ISSN (Print) - 0012-9976 | ISSN (Online) - 2349-8846

A+| A| A-

Foreign Aid to India

This article shows that foreign aid to India merely substitutes for spending that the government would have undertaken anyway; the funds freed by earmarked aid are spent elsewhere. Moreover, in passing external assistance earmarked for the states, the central government makes a reduction in transfers it would have otherwise made to the states. From the country's perspective these fungibility results could be good; domestic spending priorities - inter-sectoral and inter-regional - are unaffected by foreign aid. For the donors, however, the results indicate that success of their projects, as measured by the conventional benefit-cost analysis, does not tell the whole story; the marginal use of their money and its overall development impact could be different from that intended.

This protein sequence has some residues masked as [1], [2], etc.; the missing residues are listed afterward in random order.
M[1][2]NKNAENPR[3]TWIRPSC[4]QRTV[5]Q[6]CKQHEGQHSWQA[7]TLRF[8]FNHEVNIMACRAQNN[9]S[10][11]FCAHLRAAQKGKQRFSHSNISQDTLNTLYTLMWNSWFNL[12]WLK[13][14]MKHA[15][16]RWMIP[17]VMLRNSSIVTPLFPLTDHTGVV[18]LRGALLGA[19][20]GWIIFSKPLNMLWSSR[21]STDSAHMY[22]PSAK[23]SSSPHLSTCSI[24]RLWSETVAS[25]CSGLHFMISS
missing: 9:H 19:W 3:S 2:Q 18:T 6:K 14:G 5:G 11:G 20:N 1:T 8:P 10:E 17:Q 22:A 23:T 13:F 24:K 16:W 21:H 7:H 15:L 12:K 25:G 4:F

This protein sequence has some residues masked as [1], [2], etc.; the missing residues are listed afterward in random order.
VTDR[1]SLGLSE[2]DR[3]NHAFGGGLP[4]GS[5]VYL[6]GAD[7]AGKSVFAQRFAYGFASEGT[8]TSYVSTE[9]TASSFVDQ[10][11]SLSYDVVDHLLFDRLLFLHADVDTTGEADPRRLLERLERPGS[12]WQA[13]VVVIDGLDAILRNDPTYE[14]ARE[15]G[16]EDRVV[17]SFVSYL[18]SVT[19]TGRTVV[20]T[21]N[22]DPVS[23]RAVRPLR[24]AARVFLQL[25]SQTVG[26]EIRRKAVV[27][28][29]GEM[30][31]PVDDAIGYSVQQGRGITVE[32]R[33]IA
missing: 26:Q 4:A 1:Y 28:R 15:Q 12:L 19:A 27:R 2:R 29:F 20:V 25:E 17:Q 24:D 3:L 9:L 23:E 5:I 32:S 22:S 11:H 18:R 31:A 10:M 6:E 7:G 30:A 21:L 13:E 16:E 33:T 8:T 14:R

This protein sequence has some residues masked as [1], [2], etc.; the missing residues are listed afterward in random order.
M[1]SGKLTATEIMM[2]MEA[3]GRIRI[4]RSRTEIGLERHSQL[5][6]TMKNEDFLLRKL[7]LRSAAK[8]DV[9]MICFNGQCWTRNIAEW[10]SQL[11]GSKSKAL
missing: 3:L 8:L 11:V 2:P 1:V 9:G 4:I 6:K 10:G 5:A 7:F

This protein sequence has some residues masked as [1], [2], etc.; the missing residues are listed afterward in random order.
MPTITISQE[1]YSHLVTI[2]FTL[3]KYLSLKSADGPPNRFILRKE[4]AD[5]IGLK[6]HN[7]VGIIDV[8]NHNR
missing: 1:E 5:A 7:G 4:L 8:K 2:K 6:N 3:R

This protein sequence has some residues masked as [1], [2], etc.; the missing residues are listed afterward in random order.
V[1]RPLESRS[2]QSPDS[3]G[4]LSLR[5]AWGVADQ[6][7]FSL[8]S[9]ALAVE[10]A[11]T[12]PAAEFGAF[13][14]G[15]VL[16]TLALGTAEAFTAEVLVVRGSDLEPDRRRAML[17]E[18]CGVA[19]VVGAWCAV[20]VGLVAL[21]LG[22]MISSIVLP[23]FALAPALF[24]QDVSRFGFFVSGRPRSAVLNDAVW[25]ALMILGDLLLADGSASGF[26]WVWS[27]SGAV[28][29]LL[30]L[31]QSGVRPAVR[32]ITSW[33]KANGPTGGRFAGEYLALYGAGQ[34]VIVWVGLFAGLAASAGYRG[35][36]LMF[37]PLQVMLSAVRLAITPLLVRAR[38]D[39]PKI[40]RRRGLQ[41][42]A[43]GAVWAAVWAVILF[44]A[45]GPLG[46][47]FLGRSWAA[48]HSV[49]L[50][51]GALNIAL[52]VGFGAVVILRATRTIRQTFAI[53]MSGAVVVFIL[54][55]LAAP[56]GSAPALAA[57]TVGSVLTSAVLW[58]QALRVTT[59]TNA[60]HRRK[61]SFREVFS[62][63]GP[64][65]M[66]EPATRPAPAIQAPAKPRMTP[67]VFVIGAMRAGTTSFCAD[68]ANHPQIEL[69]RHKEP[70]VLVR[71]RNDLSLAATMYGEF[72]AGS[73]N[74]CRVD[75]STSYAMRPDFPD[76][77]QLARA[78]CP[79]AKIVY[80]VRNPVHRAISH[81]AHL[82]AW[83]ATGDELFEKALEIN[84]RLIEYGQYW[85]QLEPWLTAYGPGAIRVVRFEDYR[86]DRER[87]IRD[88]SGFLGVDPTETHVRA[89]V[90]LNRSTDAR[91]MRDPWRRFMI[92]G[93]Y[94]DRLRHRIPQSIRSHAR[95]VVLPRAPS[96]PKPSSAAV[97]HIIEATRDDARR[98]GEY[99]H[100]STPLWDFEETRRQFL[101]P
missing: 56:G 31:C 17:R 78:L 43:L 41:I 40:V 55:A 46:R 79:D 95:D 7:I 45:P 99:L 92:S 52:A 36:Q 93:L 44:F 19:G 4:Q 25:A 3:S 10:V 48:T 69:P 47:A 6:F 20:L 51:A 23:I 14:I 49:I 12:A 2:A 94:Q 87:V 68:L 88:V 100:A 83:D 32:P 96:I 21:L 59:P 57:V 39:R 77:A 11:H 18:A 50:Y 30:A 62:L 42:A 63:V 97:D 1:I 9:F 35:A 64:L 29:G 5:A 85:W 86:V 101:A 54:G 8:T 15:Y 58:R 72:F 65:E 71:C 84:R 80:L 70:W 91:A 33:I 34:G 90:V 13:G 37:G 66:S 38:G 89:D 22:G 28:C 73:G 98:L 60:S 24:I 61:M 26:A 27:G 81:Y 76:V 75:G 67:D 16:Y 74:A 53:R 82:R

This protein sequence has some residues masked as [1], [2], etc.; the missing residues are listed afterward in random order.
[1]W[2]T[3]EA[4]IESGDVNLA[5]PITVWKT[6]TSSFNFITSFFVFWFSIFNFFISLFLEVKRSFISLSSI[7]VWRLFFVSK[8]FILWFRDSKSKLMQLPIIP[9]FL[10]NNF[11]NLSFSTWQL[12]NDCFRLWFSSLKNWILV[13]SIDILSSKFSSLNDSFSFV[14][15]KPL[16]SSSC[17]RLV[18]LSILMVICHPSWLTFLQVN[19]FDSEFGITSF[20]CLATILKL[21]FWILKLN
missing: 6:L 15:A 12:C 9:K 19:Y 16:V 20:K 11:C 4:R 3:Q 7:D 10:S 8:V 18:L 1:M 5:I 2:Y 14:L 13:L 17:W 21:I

To read the full text Login

Get instant access

New 3 Month Subscription
to Digital Archives at

₹826for India

$50for overseas users


(-) Hide

EPW looks forward to your comments. Please note that comments are moderated as per our comments policy. They may take some time to appear. A comment, if suitable, may be selected for publication in the Letters pages of EPW.

Back to Top